A ring and barrel recently loaded onto the Vertical Assembly Center at NASA’s Michoud Assembly Facility in New Orleans. The tool is being used to perform confidence welds prior to welding together the first SLS core stage tanks. Credit: NASA/Michoud
MICHOUD ASSEMBLY FACILITY, NEW ORLEANS, LA — The first pieces of rocket hardware have been loaded onto NASA’s gigantic new weld tool tasked with assembling the core stage fuel tanks for NASA’s mammoth new heavy lift rocket—the Space Launch System (SLS)—that will one day boost “Humans to Mars.”
The road to SLS production and first launch has started, with acceptance testing using parts from the over 34,000 square feet of real metal components already manufactured.
Continue reading SLS Core Stage Test Welds Begin at NASA’s Welding Wonder in Michoud
Columbia roars into orbit at 10:53 a.m. EST on 18 October 1993, 21 years ago yesterday. Photo Credit: NASA
Twenty-one years ago, yesterday, on 18 October 1993, the longest flight ever attempted in shuttle history—the 14-day STS-58 mission, carrying the second Spacelab Life Sciences (SLS-2) research payload—was launched into orbit. Aboard Columbia were astronauts John Blaha, Rick Searfoss, and Bill McArthur, together with physicians Rhea Seddon and Dave Wolf, biochemist Shannon Lucid, and veterinarian Marty Fettman. As described in yesterday’s AmericaSpace history article, SLS-2 attracted a measure of controversy, in that it represented the first human space mission to feature the euthanasia and dissection of animals as part of a medical investigation in the microgravity environment.
Continue reading ‘The Choreography Was Incredible': 21 Years Since the Controversial Mission of STS-58 (Part 2)
Wide-Angle Camera (WAC) image of Kandinsky crater, near Mercury’s north pole, which contains water ice. The original broadband image is on the left (outlined in yellow), and the brightness and contrast-enhanced version is on the right. Image Credit: NASA/Johns Hopkins University Applied Physics Laboratory/Carnegie Institution of Washington
The Solar System is full of surprises. Mercury, the planet closest to the Sun, is a baking hot world, as would be expected. It is one of the last places where you would think anything would or could be frozen, but things aren’t always as they seem. There has been tantalizing evidence already for water ice deposits in craters at Mercury’s north pole, and now the MESSENGER spacecraft in orbit around the small planet has visually confirmed it for the first time.
Continue reading MESSENGER Takes First Images of Ice Near Mercury’s North Pole
From NASA’s Human Spaceflight Gallery: “The prime crew of the first manned Apollo space mission, Apollo 7, stands on the deck of the NASA Motor Vessel Retriever after suiting up for water egress training in the Gulf of Mexico. Left to right, are astronauts Walter Cunningham, Donn F. Eisele, and Walter M. Schirra, Jr.” Photo Credit: NASA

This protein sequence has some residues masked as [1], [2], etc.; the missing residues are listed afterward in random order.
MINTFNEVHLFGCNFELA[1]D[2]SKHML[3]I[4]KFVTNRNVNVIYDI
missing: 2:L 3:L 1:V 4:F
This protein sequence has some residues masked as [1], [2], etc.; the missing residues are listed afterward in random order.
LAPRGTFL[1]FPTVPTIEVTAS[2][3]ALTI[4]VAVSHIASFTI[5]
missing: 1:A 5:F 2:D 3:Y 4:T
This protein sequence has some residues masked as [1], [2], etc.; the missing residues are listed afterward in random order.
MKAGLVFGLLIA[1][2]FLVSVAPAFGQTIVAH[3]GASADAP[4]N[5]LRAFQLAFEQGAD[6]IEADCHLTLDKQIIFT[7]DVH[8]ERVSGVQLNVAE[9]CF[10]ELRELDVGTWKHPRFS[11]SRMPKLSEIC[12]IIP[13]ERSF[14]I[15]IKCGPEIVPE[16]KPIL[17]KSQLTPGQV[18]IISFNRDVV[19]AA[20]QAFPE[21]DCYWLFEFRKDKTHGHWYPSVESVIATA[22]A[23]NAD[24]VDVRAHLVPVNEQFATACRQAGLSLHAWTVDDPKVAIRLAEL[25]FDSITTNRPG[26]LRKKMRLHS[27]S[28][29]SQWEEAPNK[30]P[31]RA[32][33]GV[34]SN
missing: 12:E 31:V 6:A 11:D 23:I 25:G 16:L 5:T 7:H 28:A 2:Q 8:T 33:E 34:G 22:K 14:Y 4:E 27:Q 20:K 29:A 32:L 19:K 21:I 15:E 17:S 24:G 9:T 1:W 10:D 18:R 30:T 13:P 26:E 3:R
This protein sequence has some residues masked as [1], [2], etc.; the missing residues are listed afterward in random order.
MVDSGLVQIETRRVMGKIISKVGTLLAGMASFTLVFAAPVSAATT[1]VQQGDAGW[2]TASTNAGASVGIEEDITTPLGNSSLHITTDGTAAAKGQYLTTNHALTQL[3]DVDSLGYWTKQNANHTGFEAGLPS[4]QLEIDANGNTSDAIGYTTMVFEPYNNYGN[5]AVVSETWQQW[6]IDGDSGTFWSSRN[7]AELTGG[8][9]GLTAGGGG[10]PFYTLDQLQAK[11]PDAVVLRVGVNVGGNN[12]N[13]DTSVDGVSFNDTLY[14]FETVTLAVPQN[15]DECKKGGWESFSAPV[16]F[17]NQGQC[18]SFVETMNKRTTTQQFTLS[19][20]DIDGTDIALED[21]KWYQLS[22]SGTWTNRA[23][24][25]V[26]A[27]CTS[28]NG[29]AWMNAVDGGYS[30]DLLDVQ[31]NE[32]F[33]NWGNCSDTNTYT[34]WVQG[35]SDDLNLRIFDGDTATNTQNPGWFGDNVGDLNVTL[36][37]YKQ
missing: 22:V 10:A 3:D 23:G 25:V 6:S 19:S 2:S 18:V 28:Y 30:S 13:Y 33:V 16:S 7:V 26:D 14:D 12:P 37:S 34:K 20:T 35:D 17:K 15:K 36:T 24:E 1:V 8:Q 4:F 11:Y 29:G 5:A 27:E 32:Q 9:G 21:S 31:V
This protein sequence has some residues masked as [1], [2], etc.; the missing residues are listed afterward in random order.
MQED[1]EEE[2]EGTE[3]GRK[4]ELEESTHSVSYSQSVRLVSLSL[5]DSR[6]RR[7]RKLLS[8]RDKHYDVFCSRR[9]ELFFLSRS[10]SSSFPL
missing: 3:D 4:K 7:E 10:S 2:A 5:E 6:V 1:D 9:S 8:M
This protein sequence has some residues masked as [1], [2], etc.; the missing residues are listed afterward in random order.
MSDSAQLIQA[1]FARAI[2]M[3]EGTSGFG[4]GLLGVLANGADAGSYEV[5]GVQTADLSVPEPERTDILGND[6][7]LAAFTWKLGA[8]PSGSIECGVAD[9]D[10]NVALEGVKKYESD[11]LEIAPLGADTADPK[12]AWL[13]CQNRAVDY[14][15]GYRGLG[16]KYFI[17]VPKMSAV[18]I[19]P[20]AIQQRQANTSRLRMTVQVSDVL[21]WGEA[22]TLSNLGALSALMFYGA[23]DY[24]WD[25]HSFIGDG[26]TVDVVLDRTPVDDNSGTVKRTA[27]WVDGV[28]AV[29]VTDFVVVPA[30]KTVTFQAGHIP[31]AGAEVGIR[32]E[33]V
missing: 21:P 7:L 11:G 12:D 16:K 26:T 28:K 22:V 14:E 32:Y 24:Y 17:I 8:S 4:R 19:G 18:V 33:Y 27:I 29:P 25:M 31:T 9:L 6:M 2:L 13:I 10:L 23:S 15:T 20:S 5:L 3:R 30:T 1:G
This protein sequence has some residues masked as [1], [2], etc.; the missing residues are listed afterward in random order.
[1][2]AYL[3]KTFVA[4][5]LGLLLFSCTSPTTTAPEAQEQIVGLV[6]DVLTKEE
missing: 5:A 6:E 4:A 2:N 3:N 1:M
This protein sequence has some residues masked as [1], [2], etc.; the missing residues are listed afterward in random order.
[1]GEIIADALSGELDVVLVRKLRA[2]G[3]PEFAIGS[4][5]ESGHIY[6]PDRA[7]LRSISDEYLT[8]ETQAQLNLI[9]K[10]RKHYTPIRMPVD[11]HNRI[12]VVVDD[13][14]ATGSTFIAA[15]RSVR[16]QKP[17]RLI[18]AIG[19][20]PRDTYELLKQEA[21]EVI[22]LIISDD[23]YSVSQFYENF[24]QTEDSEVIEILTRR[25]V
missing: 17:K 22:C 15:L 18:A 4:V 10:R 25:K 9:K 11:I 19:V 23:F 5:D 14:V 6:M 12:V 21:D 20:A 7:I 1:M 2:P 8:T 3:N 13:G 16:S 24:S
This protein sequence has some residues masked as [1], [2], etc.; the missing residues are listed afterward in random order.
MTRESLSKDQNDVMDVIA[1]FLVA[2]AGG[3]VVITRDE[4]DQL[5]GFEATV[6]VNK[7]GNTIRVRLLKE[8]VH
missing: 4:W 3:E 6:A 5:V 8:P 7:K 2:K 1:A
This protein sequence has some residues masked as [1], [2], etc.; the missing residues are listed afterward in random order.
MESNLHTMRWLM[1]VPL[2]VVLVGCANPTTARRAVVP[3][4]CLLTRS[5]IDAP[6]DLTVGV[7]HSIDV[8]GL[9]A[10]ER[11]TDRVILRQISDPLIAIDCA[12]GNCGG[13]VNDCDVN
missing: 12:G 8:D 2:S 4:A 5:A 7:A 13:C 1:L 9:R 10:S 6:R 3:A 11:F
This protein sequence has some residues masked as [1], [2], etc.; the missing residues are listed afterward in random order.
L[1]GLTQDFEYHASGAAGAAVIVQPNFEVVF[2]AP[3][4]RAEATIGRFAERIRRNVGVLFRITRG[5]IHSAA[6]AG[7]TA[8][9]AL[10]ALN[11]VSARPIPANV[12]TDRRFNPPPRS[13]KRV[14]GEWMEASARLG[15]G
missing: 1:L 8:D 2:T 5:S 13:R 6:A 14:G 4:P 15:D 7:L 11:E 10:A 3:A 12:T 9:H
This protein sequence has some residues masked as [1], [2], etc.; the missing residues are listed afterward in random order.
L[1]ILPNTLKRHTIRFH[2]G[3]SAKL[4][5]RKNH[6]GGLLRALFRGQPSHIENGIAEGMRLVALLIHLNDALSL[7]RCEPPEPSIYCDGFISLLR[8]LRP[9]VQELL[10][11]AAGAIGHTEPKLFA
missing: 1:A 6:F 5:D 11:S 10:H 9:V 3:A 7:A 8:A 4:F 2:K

January 27, 1967, Cape Canaveral, Fla.: At 6:31 p.m. Eastern Time at Launch Complex 34 at Cape Canaveral Air Force Station, the frantic word “Hey!” was recorded coming from the cockpit of the Apollo 1 capsule, crewed in a “plugs out” test by astronauts Virgil I. “Gus” Grissom, Edward H. White, II, and space rookie Roger Chaffee. The exclamation was followed by unusual activity recorded inside the capsule by an adjacent camera. A sickening scene would play out for those listening to the transmissions, ending in seconds as the situation grew more desperate inside the capsule as an oxygen-fueled fire ripped through it. It soon transpired that all three astronauts were lost during the accident, culminating in what astronaut chief and colleague Donald K. “Deke” Slayton would call “the worst day” in his book, Deke!, co-authored with Michael Cassutt.
Continue reading Reviving a ‘Dream Deferred': Remembering the Flight of Apollo 7
Glorious view of the Home Planet from STS-58, with the SLS-2 Spacelab module clearly visible in Columbia’s payload bay. Photo Credit: NASA
“John, we’re going to fly you one of these days,” Launch Director Bob Sieck called over the communications loop on 15 October 1993. The disappointment of another scrubbed launch attempt was evident in his voice. “Just hang in there.”
“Nice try,” came the call from astronaut John Blaha on Columbia’s flight deck, as he and his six crewmates prepared to disembark from the orbiter after 2.5 hours on their backs in bulky, uncomfortable pressure suits, harnesses, and parachutes. It was the second time that they had been through this routine in trying to get into space for what was to be NASA’s longest shuttle flight to date, lasting a little over two weeks. For mission STS-58—which finally launched on this day (18 October), 21 years ago—would earn its own reputation, not only for its duration, but for the fact that it controversially featured the first euthanasia and dissection of animals in the microgravity environment.
Continue reading ‘A Unique Opportunity': 21 Years Since the Controversial Mission of STS-58 (Part 1)